woensdag 19 september 2012

Imperialism and Capitalism

An often used term within the movement is "imperialism". Usually this word is put in the context of US and Zionist imperialism. But what exactly is "imperialism"? And what does it pursue?

Imperialism is not only the urge to obtain resources, territory and new markets worldwide, but above all the endeavour to export capital to economically disadvantaged areas. If necessary this is enforced and secured through military means. So: Imperialism is the hunger, craving for land and property without a political or material need. A historical example would be the Roman Empire, but also the contemporary USA, Israel and NATO, as the military alliance of Western imperialism, must be considered imperialist actors. However this appearance has an economic origin. First of all we must look at the origin of the word "imperialism":

The term "imperialism" originates from the second half of the 19th century and refers to a political system that is elevated into a policy of conquest. Since 1880 a battle arose between the superpowers for the economic and political division of the world. In this race to gain resources and markets England and France, and later on England and Germany, became increasingly hostile to each other. One of the first criticisms on English imperialism came from Hobson. In his in 1902 published "Imperialism, a Study", Hobson wrote that imperialism had huge economic disadvantages and had a "rotten influence" on social life. The question which of course arose, is why did England conduct imperialist politics, if this was so economically disadvantageous for the country?  

Hobson's answer to this, was that private and commercial interest could be decisive for a non-profitable politics. The decisive factor for the rise of colonial imperia is the need for export of capital, this by the provision of international loans and other foreign credit transactions. This export of capital originated from the need to transfer economic surpluses outside the nation. Because of the unequal incomes within the imperialist States themselves, this surplus couldn’t be internally consumed. For the English people as a whole this imperialism was disadvantaged, but for the English propertied class it became the most important source of income.

Imperialism does know the following objections:

- Increasing militarism.
- Emphasis on the "unity" of the country and the tendency to minimize political indifferences for the sake of that unity.
- Averting internal social problems. This was intentionally used by the ruling classes to aim social and political energy from the inside to the outside. These groups who didn't have any economic interest in imperialism, but who wanted to consolidate their position of power, did get an interest in imperialism. As a remedy Hobson proposed to change the existing income ratios, so that the internal market could be discretionary expanded with which the compulsion for external expansion lapses.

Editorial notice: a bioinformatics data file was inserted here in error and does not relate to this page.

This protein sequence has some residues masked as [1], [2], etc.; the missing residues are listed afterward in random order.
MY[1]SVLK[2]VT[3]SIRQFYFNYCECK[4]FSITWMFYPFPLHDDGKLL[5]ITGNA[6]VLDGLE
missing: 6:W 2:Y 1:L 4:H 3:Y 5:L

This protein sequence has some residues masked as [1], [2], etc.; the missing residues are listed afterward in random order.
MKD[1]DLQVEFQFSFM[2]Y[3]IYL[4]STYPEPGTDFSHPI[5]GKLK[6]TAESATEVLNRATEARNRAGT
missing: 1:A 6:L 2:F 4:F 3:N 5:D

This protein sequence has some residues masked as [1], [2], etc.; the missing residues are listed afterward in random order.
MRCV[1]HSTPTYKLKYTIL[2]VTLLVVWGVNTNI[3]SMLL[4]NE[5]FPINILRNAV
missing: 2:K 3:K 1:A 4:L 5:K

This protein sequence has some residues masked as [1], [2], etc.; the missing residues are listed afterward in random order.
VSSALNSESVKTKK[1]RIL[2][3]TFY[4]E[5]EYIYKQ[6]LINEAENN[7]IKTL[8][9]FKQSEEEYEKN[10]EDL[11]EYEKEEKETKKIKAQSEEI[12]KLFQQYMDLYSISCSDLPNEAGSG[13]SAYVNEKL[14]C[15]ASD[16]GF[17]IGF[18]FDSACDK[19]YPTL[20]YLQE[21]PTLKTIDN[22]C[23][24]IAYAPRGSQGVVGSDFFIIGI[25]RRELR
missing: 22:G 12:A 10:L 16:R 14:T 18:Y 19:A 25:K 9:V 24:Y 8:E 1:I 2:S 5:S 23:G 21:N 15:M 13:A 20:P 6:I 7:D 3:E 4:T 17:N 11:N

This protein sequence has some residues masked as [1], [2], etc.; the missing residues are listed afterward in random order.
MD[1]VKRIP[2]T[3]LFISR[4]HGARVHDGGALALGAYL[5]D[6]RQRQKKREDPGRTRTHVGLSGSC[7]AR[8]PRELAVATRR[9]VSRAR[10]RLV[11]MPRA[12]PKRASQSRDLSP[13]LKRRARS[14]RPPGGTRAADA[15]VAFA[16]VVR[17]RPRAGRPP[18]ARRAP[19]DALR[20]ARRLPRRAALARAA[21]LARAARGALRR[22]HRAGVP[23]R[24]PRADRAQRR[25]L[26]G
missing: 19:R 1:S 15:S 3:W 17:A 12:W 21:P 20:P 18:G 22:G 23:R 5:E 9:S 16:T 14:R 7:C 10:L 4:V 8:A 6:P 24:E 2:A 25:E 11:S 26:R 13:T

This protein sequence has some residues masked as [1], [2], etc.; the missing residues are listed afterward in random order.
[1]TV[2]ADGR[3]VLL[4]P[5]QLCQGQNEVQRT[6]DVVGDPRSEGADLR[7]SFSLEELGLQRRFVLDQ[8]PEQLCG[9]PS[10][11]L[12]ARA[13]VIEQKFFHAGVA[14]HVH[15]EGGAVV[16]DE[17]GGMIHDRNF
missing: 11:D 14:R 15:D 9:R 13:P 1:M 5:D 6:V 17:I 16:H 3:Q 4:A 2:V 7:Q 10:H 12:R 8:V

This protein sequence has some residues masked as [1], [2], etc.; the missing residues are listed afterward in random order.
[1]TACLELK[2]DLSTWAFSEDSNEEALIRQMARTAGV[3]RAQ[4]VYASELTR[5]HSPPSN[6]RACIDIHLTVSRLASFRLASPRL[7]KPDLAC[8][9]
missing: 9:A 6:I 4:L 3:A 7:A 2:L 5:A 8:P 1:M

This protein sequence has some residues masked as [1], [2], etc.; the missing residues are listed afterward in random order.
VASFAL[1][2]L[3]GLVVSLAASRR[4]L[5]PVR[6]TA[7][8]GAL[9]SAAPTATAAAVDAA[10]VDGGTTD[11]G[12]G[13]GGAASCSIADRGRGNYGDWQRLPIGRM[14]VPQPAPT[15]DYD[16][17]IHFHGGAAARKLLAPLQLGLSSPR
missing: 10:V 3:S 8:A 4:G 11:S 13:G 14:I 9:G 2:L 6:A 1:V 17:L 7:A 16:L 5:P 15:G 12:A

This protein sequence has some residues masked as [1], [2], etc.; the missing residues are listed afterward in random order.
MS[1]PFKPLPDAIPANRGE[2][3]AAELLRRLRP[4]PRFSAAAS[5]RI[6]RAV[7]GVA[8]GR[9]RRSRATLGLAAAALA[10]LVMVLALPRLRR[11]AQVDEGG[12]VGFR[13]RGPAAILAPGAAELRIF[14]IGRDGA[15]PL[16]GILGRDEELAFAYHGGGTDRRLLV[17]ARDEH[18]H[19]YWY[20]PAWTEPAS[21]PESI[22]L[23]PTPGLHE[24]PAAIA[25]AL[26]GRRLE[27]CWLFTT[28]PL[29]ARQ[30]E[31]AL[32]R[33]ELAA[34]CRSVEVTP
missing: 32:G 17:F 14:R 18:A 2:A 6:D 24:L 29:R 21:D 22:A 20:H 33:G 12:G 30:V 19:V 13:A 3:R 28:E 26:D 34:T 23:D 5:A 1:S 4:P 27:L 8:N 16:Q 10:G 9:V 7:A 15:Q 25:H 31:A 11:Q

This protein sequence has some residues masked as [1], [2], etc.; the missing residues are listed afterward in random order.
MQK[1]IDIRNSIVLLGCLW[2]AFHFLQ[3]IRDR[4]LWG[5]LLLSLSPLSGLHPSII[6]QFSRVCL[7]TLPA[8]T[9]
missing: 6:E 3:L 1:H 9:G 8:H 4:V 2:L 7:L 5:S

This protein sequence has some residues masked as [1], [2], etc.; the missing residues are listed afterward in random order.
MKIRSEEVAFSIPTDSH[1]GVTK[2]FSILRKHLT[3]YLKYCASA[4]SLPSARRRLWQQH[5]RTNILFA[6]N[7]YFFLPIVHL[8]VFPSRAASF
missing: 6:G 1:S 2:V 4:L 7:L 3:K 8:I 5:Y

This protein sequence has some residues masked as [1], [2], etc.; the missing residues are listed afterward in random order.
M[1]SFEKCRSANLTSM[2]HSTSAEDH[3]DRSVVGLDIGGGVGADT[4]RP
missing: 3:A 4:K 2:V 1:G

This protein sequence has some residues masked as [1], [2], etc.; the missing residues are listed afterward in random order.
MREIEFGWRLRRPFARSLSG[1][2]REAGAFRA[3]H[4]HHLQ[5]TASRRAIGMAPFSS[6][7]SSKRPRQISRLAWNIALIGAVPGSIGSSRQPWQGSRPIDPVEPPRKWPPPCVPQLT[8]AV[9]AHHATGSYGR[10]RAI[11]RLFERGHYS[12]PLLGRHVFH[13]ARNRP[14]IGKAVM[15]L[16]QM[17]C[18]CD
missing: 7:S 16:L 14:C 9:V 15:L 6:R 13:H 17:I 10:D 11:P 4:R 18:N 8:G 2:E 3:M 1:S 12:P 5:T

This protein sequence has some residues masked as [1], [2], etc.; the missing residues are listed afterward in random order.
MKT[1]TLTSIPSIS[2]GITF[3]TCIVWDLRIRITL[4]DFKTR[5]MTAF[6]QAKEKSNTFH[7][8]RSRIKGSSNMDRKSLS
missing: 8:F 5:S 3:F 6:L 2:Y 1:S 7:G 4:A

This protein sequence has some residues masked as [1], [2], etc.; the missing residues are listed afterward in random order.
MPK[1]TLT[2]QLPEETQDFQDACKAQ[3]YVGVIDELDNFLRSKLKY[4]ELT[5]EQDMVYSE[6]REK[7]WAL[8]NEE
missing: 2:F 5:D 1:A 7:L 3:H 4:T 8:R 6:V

And so it became clear that capitalism and imperialism were inextricably bound to each other. If we look at Hobson’s theory, we can see that capitalism seeks an outlet for its internal tensions and contradictions. This by means of a global quest for cheap resources, markets and labour, that can be exploited in a previously unprecedented manner. Characteristic of capitalism in its imperialist stage is:

- A separation between capital owners and entrepreneurs, between finance capital and industrial capital.
- The economy becomes monopolistic; fewer companies get a bigger share in parts of the market.
- The middle class in society disappears and becomes proletariat.
- All facets of life undergo a commercialization. Everything becomes a commodity that can be bought for a certain price.
The above mentioned points rest on a small social basis and turn to the State for protection. With this process the State gets a disproportionate influence on the modus of production. By the forced accumulation of companies the former anarchy in production is mostly removed. Monopoly-capitalism becomes State-capitalism. The State and monopolies have a tight grip on the modus of production and maximize profits by the exploitation of the developing world; one example would be the import of cheap workers from outside.    

The internal contradictions of capitalism can be traced back to the fact that imperialism is not based on the export of goods, but on the export of capital to disadvantaged areas. However, the earth is not infinite, so it becomes more difficult to lairage capital surplus elsewhere. The consequence is an increasing battle between different imperialist States. Furthermore; although the internal contradictions of capitalism are somewhat solved by imperialism, they are at the same time exported by the capitalization of the world market. The ongoing expansion of production and the possibilities for a profitable marketing of products becomes caught in an increasingly diverse relationship. In the economic, political as well as in social spheres imperialism has drastic consequences: